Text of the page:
The Invisible Man

Written and Directed by Leigh Whannell

February 27, 2020 (Australia) / February 28, 2020 (United States)

A woman escapes her abusive scientist boyfriend only to come to believe that she is not as free as she thought she was.

When going into this I expected something more than a Lifetime movie style plot with a decent budget. It seemed like a logical assumption, but I did not think a studio would go that route with a major release. I was wrong because we got the most basic plot possible stolen from that network. This is just a woman in jeopardy film with better production values and bigger stars but that is all. The original film and the book upon which it was based was really something different for its time but here we get nothing new and nothing remotely special. This is not an updating of elements but rather slapping a name with nostalgic value attached to it on something only related by the common name.

The film has virtually nothing in common with the original film or even the book. They took the concept of invisibility and the name and slapped it on something else entirely. I wasn’t expecting a one for one remake or whatever of the film or the book, but I wanted more than what I got.

During the story it felt like I waited forever for something that moved the story forward to happen. We all knew from the start the boyfriend was going to be invisible in the film. The marketing let us know her boyfriend was involved and it is called THE INVISIBLE MAN after all. In short order Cecilia (Elisabeth Moss) escapes and her abusive boyfriend Adrian (Oliver Jackson-Cohen) is found dead and then we wait. And wait. And wait some more. And then a dash more waiting. A few little odd things are seen onscreen but nothing impressive or intriguing while she is hanging out in the safehouse provided by Detective James Lanier (Aldis Hodge) who has a spunky teenage daughter named Sydney (Storm Reid).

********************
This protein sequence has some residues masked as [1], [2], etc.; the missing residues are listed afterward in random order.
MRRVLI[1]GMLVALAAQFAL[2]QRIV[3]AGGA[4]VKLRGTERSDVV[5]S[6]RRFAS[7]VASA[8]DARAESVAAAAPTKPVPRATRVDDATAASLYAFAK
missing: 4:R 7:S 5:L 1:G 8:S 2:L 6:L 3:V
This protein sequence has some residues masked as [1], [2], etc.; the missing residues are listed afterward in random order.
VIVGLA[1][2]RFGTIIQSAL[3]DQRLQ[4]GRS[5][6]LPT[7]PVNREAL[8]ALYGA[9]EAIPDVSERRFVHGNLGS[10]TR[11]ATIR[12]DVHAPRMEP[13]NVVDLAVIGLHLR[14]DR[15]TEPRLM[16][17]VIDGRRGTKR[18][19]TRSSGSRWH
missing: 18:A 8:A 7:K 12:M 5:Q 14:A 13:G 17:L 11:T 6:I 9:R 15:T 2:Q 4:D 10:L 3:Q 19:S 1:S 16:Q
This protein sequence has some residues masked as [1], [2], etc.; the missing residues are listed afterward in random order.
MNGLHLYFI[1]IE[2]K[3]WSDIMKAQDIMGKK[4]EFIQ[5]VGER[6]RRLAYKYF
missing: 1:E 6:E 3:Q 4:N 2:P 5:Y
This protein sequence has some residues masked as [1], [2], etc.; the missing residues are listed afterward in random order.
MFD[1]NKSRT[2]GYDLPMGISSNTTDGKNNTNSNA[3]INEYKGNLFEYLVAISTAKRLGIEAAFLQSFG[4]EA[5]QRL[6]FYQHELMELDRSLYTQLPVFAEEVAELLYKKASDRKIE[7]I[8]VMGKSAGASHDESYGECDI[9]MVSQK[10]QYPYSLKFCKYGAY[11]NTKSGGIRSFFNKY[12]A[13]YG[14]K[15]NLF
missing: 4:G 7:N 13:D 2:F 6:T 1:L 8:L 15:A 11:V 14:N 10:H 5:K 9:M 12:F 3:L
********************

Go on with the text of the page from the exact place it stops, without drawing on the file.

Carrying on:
Here is something to think about while watching this film: how fragile were Cecilia’s relationships with those around her? She just gets out of an abusive relationship which they are all were aware was occurring (at least after the fact when it came to her sister) but her sister cut her off completely after an email and her cop friend kicked her to the curb after an incident with the daughter. I am not expecting any of the characters to say, “We believe you that your boyfriend is somehow alive and invisible.” What gets me is that nobody thinks maybe she might have had a psychological break or something like that after years of physical and emotional abuse. They are supposed to care but drop her faster than a dirty diaper left in the hot summer sun.

I do draw a special issue with what happens between Cecilia and her sister. Was their relationship always strained? Did they even have a relationship to really speak of? Based on a few lines in the film it did not appear as if they had any animosity between them yet Emily (Harriet Dyer) cuts all ties because of one email.

While we in the audience knew the guy was going to be invisible somehow it felt that Cecilia coming to the conclusion that Adrian was still alive and able to turn himself invisible seemed a little abrupt. There is no buildup in the story to it. We just got the article that her sister flashes on the phone to her about him being a dead optical expert and then she makes a proclamation that he must have turned himself invisible when things start getting a little hairy. Obviously because he knew about light refraction and stuff he built an invisibility suit and is terrorizing her after faking his death. Duh!